Social media users have reacted with dismay at the casting of Israeli actress Gal Gadot in an upcoming film about Cleopatra, the queen of the Nile.
The movie, to be released by Paramount Pictures, will be directed by Patty Jenkins, who was also behind the 2017 film Wonder Woman and the upcoming Wonder Woman 1984.
In both movies, Gadot plays the lead role.
Gadot is said to be behind the idea of the movie – billed as an epic biographical drama – written by Laeta Kalogridis.
As you might have heard I teamed up with @PattyJenks and @LKalogridis to bring the story of Cleopatra, Queen of Egypt, to the big screen in a way she’s never been seen before. To tell her story for the first time through women's eyes, both behind and in front of the camera. pic.twitter.com/k5eyTIfzjB
— Gal Gadot (@GalGadot) October 12, 2020
Fans’ reactions were mostly sceptical, with many accusing Hollywood of whitewashing and wondering whether Cleopatra should be played by an actress of colour.
Cleopatra was a descendant of Ptolemy I, a Macedonian Greek who established himself as king of Egypt after the death of his companion Alexander the Great.
White people keep casting white people to play Cleopatra and Ancient Egyptians, but cry when someone cast a black person in a fantasy tv show or movie, make it make it sense. Also nice to see we still can’t count on white women to cast women of color. https://t.co/F1ic4gCuaf
— The Afro Nerd (@theafronerd) October 11, 2020
Yeah, Cleopatra was Greek. I get it. But casting a zionist whose family is Polish/Austrian/Czech as the queen of Egypt in 2020? Why not just rewatch the Liz Taylor version?
— Randa Jarrar (@randajarrar) October 11, 2020
Lexi Alexander, a Palestinian-German director, said the role should go to a Black actress.
“I believe we should cast someone like the 3D image they created based on the the coin they found with Cleopatra on it … which means the part should go to a Black actress,” she said on Twitter.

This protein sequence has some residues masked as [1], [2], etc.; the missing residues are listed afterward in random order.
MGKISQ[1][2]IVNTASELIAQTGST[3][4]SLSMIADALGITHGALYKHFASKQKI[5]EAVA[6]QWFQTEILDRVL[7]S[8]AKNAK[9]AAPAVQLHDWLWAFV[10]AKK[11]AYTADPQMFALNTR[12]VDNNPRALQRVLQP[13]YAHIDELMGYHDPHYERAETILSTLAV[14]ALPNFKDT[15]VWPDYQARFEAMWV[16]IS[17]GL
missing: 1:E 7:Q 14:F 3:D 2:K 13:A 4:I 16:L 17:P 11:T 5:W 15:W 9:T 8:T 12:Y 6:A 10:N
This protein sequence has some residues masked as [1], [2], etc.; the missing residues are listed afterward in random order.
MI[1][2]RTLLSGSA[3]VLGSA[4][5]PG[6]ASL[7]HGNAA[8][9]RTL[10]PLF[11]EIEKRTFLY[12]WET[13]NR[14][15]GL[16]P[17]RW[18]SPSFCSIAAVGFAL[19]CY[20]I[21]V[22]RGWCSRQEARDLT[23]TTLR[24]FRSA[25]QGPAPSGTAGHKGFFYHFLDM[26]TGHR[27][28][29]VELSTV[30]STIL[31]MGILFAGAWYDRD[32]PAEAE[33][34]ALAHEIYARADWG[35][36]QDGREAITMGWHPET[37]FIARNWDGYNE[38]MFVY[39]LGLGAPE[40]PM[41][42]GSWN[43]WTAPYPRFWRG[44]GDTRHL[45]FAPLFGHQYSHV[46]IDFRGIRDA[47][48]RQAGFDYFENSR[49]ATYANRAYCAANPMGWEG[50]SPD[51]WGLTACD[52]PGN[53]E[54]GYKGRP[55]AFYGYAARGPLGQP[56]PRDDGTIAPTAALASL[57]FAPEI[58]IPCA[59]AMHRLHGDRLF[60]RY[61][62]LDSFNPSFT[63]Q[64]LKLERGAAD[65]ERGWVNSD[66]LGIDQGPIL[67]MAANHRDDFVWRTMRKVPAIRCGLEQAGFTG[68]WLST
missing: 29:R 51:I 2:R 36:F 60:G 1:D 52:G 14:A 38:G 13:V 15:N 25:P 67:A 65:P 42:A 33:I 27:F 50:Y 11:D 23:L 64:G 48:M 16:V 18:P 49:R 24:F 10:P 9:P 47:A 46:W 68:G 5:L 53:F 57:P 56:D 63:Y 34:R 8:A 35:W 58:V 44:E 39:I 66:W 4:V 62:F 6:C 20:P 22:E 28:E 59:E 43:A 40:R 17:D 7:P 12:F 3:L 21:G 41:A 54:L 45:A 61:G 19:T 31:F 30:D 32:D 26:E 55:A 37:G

I don’t know if I missed another announcement or if this is still about Cleopatra…but we already went through this, at great length, when Angelina Jolie and Lady Gaga competed for the role…remember, this is the last 3D image Smithsonian Egyptologists created of Cleopatra pic.twitter.com/AV177I3j8p
— Lexi Alexander (@Lexialex) October 12, 2020
Others pointed to Gadot’s history of having served in the Israeli army, and her outspoken support for the army’s military offensives on the besieged Gaza Strip.
I'm not sure if I'm more offended because she's a colonizer-warmonger or just a terrible actor.
— Jennifer Jajeh (@jenjajeh) October 12, 2020
Gadot was an active soldier in the military when Israel invaded and bombed southern Lebanon in 2006.
In 2014, during Israel’s 52-day war on the Gaza Strip in which more than 3,000 Palestinians were killed – the majority of them civilians – she expressed her support to the Israeli army.
“I am sending my love and prayers to my fellow Israeli citizens,” Gadot wrote in a Facebook post.
“Especially to all the boys and girls who are risking their lives protecting my country against the horrific acts conducted by Hamas, who are hiding like cowards behind women and children … We shall overcome!!! Shabbat Shalom!”
Gal Gadot’s grandparents are from Germany, Poland, and Austria – none of those are Mediterranean.
Even the surname was changed – it used to be Greenstein. pic.twitter.com/q3sWGEytgR
— s(tream the rarities) mindset (@shahnahan) October 12, 2020
Whatever you think of her being cast as Cleopatra, never forget that Gal Gadot proudly served (and continues to support) a colonial army notorious for maiming and murdering civilians.
— Steven Salaita (@stevesalaita) October 11, 2020
Gadot is not the first white woman to play Cleopatra.
Claudette Colbert, Vivien Leigh and Elizabeth Taylor have all portrayed the historical figure in the past.
In 2017, Lebanon, Tunisia and Qatar banned Wonder Woman.
Lebanon’s decision was based on the grounds of a long-standing boycott of Israel, and Tunisia complied with the boycott after one of its parties slammed normalisation with Israel.